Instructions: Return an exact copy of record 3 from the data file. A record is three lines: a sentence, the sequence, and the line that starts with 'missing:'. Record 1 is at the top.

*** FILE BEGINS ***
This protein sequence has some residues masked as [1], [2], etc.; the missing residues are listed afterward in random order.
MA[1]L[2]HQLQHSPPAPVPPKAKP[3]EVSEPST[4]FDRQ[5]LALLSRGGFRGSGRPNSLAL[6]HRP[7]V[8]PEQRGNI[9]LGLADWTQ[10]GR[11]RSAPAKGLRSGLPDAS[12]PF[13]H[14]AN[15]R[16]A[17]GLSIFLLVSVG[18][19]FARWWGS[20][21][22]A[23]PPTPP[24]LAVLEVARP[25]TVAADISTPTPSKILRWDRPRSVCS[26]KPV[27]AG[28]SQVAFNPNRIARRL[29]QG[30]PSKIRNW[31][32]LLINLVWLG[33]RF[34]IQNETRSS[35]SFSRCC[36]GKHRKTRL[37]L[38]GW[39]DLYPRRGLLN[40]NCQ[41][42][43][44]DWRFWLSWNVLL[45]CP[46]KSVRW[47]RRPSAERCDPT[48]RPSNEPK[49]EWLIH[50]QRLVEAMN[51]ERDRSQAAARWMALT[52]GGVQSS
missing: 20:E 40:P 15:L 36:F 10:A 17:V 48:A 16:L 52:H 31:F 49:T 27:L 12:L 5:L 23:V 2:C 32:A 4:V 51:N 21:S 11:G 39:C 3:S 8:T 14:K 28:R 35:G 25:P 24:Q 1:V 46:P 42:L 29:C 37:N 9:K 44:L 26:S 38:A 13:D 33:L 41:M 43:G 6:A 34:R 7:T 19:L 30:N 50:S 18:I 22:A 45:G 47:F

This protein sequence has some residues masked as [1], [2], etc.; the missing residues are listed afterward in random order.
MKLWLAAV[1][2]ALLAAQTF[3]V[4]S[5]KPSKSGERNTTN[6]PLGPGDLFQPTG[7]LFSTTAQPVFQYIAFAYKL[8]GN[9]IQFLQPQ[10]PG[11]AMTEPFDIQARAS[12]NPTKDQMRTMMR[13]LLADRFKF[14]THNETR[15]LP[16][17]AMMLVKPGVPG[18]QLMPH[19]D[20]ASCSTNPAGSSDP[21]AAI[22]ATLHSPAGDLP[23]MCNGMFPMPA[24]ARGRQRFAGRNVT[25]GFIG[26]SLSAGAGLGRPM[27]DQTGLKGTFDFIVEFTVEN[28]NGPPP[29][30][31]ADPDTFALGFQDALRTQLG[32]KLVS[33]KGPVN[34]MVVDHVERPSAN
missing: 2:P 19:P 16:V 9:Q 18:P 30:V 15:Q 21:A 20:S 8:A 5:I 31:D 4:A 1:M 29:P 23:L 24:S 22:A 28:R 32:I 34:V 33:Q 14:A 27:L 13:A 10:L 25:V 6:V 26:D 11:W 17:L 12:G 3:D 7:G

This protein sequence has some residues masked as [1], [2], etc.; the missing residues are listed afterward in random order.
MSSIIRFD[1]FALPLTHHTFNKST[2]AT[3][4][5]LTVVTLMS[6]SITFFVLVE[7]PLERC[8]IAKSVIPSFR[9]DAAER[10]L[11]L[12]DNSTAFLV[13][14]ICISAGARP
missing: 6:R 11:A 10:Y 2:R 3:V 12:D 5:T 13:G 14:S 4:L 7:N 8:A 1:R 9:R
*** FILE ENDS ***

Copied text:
This protein sequence has some residues masked as [1], [2], etc.; the missing residues are listed afterward in random order.
MSSIIRFD[1]FALPLTHHTFNKST[2]AT[3][4][5]LTVVTLMS[6]SITFFVLVE[7]PLERC[8]IAKSVIPSFR[9]DAAER[10]L[11]L[12]DNSTAFLV[13][14]ICISAGARP
missing: 6:R 11:A 10:Y 2:R 3:V 12:D 5:T 13:G 14:S 4:L 7:N 8:A 1:R 9:R